National Trust in Suffolk – Top five properties

Days out

Posted by Ed on 13th November 2020

The National Trust manages some of the best-known historical landmarks in Suffolk and East Anglia. What will you discover on your next trip to this less explored part of England?

Unusual and interesting are two words we’d use to characterise Suffolk. There’s a very good chance that the National Trust places in Suffolk you will visit on your trip are not like any other in the country or in virtually all cases, abroad either With many exuding a rich and colourful history, offering plenty of intrigue, here is our selection of must-visit locations within the Suffolk National Trust’s collection of inspiring properties…

Suffolk's top five National Trust properties

National Trust Suffolk's Orford Ness is a coastal nature reserve with a twist because for years it was one of the nation’s most restricted zones. Ickworth is a unique country home with an imposing rotunda and lovely gardens; the Theatre Royal in Bury St Edmunds is the only surviving Regency performance auditorium in the UK; one of Beatrix Potter’s former haunts is the beautiful Melford Hall; and the most celebrated attraction included on this list is the Saxon long-ship at Sutton Hoo. To see all these fantastic National Trust visitor attractions, why not book a stay at one of our self-catering holiday cottages in Suffolk?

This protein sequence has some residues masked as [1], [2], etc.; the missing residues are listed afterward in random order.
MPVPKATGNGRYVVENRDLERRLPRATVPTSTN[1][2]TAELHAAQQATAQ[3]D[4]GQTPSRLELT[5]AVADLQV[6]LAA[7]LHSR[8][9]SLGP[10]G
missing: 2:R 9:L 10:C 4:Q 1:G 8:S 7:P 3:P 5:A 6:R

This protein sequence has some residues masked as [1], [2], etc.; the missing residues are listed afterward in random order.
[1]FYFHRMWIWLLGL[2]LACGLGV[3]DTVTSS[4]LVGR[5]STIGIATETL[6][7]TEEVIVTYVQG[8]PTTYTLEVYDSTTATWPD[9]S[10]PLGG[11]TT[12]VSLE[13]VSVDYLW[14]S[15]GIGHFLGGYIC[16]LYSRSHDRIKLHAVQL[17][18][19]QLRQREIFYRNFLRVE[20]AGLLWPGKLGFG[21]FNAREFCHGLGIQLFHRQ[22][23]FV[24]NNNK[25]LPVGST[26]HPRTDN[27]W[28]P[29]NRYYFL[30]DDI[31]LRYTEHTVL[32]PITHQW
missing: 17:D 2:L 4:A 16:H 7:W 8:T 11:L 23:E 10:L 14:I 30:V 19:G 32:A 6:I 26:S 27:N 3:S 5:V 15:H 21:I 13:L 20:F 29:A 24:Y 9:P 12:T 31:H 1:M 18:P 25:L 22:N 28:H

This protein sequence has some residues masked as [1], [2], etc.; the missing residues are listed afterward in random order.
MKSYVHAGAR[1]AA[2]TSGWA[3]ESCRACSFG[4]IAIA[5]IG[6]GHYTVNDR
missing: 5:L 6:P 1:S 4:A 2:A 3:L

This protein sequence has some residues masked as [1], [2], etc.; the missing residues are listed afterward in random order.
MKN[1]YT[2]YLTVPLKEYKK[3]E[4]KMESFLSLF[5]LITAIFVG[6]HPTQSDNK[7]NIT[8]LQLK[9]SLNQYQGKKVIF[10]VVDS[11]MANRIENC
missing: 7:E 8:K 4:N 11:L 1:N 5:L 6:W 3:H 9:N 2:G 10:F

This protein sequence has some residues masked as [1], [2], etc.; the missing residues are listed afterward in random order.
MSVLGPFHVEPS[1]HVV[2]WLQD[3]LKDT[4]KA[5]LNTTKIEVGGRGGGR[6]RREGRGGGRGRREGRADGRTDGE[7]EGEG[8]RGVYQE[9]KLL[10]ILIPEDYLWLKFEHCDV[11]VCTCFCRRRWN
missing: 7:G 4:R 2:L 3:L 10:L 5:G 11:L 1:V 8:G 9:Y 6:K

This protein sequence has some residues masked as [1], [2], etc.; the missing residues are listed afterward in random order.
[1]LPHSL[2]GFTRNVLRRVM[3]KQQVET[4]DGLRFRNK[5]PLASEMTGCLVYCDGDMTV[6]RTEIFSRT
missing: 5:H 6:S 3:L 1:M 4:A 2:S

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Orford Ness

Orford Ness

Orford Ness is one of those unusual National Trust on the Suffolk Coast. It's the kind of place that you feel the need to tell all your friends about. So obscure and unearthly is this nature reserve and former top-secret military base, you almost feel as if you’re in on the secrets it still seems to hide. A 20-mile long peninsula, visitors can only reach the public part of Orford Ness by ferry which is run by National Trust operatives once or twice a day (this stems daily human impact on the delicate habitat). The remote reserve comprises of a huge cuspate shingle spit, which supports an eco-system of plants, insects and small birds. 

Throughout the majority of the 20th century, Orford Ness was an atomic and radar test site. Prototypes for new munitions were undertaken at the site and it’s also the base of the shadowy Operation Cobra Mist and others that remain redacted or top secret. Many of the buildings from its days as a military zone are still standing in various states of dereliction. There is a very basic visitor centre in Orford Ness where the National Trust’s (decommissioned) nuclear missile can be seen! There is a distinctive lighthouse on Orford Ness, as well as the places with eerie names like the Black Beacon, the Pagodas, and the BBB (Bombs Ballistic Building). It is worth going to Orford Ness if you like experiencing remote and strange places.